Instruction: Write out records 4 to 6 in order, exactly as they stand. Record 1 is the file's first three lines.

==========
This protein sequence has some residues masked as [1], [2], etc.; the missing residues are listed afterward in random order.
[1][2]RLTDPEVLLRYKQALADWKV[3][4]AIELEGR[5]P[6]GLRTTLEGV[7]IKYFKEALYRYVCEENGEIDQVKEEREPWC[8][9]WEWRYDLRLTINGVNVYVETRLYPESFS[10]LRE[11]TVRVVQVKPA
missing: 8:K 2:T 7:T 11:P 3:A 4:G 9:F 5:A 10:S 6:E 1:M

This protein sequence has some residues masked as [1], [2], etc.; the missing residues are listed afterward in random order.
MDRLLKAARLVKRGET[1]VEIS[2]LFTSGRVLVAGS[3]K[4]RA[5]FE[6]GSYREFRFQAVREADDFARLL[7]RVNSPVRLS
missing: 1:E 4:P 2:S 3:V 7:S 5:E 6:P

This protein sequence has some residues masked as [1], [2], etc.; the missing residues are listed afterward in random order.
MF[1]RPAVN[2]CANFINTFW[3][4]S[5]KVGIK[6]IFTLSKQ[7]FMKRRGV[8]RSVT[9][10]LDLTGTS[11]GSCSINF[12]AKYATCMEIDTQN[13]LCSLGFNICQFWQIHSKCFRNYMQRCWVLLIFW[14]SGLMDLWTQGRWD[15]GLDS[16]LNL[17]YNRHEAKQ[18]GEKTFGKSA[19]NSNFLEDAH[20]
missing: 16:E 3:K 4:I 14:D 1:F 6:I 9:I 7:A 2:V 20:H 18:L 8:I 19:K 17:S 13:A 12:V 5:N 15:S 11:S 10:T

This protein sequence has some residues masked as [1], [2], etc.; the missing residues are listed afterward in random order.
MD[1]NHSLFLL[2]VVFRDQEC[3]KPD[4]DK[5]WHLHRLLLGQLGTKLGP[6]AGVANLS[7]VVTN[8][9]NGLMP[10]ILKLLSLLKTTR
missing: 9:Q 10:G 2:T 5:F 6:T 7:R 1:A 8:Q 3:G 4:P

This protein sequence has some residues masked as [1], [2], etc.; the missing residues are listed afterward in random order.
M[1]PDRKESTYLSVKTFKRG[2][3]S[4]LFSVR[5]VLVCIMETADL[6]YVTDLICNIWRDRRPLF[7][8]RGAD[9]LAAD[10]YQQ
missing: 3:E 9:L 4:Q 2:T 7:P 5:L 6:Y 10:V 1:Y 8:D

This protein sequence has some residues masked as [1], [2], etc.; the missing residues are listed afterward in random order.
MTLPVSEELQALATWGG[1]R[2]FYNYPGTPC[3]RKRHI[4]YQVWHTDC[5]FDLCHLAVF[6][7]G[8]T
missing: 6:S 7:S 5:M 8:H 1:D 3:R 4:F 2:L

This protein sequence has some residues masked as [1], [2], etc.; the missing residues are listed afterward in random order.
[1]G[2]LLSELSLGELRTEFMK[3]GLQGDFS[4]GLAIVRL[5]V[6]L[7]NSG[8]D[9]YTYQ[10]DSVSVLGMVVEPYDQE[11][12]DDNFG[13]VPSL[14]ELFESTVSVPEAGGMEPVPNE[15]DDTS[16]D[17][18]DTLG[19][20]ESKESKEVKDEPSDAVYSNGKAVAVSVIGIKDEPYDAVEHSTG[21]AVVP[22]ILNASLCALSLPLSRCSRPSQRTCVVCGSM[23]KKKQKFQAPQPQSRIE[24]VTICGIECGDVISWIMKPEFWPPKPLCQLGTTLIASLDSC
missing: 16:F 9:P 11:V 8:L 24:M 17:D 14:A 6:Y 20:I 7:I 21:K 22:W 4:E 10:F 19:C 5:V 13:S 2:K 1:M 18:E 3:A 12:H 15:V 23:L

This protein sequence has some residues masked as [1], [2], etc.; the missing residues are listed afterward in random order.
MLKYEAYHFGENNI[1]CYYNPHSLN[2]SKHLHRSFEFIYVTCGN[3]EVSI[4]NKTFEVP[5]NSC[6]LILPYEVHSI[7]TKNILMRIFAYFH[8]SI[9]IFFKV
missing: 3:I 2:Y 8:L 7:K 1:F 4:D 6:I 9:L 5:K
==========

This protein sequence has some residues masked as [1], [2], etc.; the missing residues are listed afterward in random order.
MD[1]NHSLFLL[2]VVFRDQEC[3]KPD[4]DK[5]WHLHRLLLGQLGTKLGP[6]AGVANLS[7]VVTN[8][9]NGLMP[10]ILKLLSLLKTTR
missing: 9:Q 10:G 2:T 5:F 6:T 7:R 1:A 8:Q 3:G 4:P

This protein sequence has some residues masked as [1], [2], etc.; the missing residues are listed afterward in random order.
M[1]PDRKESTYLSVKTFKRG[2][3]S[4]LFSVR[5]VLVCIMETADL[6]YVTDLICNIWRDRRPLF[7][8]RGAD[9]LAAD[10]YQQ
missing: 3:E 9:L 4:Q 2:T 7:P 5:L 6:Y 10:V 1:Y 8:D

This protein sequence has some residues masked as [1], [2], etc.; the missing residues are listed afterward in random order.
MTLPVSEELQALATWGG[1]R[2]FYNYPGTPC[3]RKRHI[4]YQVWHTDC[5]FDLCHLAVF[6][7]G[8]T
missing: 6:S 7:S 5:M 8:H 1:D 3:R 4:F 2:L